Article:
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Stupid XCode question

Being mostly used to Visual Studio, I'm having some difficulty adapting to Apple's latest and greatest.

Yes, this is for homework, but I'm hoping someone will help me anyway.  ;>  We're writing simple command-line apps in an intro C++ class.  I'm starting my project as a "C++ tool" and I can't for the life of me figure out how to use the debugging environment.  I can interact with the program fine if I run (without debugging), but when I hit "build and debug," the debugger just sits there at the first call to cin.

So... where the heck am I supposed to type my input while debugging?  (Told you this was a stupid question.)

Sam Livingston-Gray
Friday, February 20, 2004

This may not be helpful, but if you are familiar with gdb at all, you should be bale to debug with that on OSX, from a command prompt. I think, anyway; the mac box at work has the gnu tools on it, and I was under the impression that they were standard on OSX.

Mike Swieton
Friday, February 20, 2004

Use the Debug -> Show Stdio menu item. This will allow you to interact with the program via stdio. Otherwise, your code gets to cin and then waits for input -- it doesn't automatically know to show the Stdio window. I guess this is because stdio may not necessarily map to the keyboard and screen.

C Rose
Friday, February 20, 2004

I'd found the gdb drawer, which was particularly confusing in that it seemed to be showing stdout, but not knowing the first thing about gdb, I had no idea how to proceed.

But the stdio window was what I was looking for.  Thanks!

Sam Livingston-Gray
Friday, February 20, 2004

Read the documentation?

Or, put a breakpoint somewhere and use the nice big buttons for go, step into, step over, step out of, and enjoy the nice local variable displays.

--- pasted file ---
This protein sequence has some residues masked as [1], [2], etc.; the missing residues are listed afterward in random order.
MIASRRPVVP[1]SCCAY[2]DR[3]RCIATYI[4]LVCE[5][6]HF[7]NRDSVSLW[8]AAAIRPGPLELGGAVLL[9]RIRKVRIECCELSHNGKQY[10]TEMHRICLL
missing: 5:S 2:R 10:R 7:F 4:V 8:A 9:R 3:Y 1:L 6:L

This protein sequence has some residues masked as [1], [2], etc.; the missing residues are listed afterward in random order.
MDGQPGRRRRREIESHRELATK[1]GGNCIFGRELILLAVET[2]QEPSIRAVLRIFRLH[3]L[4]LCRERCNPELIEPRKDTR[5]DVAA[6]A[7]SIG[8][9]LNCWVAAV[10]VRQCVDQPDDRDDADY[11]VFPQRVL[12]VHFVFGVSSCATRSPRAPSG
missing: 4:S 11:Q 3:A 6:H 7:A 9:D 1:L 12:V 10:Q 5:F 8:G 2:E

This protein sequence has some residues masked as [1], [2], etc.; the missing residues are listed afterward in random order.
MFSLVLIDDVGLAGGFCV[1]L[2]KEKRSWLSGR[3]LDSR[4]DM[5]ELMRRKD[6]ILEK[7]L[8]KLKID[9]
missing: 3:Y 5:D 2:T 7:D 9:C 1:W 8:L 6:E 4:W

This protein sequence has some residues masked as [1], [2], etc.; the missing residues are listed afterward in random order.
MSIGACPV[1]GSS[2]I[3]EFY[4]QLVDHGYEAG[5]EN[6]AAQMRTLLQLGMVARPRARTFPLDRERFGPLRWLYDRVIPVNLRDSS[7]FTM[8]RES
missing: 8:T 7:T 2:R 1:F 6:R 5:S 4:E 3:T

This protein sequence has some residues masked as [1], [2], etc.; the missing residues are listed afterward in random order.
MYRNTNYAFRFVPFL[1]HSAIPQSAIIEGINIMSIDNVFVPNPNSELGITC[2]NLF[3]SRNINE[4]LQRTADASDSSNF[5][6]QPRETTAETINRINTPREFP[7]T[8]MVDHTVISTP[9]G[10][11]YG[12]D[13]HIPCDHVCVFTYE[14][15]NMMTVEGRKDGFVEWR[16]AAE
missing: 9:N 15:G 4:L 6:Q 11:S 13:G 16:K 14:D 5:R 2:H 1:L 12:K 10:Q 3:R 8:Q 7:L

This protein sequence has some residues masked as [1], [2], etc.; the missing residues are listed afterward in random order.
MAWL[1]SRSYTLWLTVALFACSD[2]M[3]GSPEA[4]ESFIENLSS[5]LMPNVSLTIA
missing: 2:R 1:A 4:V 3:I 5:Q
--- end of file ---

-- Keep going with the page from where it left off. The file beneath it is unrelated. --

BTW the debugger in XCode *is* gdb. And you don't need to use the stdio very much from within XCode.

Brent Gulanowski
Sunday, February 22, 2004

Hi,

I have another stupid Xcode uqestion. I'm debugging a program which uses pointers of the type:

double *pop;

where pop is an array of values. Is there an option in the debugger to see all the values in that array?
Because the value given by the debugger for that variable is a memory location (and the first value in that location), but I'm interested in the value at that location and also the followings,  not just the first one. One option is to define each of the values I want to see in the "Expressions" window, like:

pop[0]
pop[1]
...
and so on...
But when the array is so big, this is obviously not an option.

Any guidance on this matter will be very appreciated.

Thank you, Max.

Max Salazar
Monday, February 23, 2004

I just receive an answer in another forum. Just to close this topic here in case someone was interested.

This option is still not implemented in Xcode but is soported by GDB. So, you can use the "Expressions" window and use:

*pop@20

Which will give the 20 first elements of the array, for example.

If you want read more about this, have a look at:

file:///Developer/Documentation/DeveloperTools/gdb/gdb/gdb_9.html#SEC53

the section on "artificial arrays" in the gdb manual.

[Thanks to Jim for his help.]

Max Salazar
Monday, February 23, 2004

Ok here is a bigger stupid XCODE question

I have a folder of c++ files and libraries that make into a app. This is a Geant4 example for those who have heard of it.

All I want to do is import all of the files into a Xcode project and modify from there. Is this possible?

Justin F. McDowell
Friday, June 04, 2004

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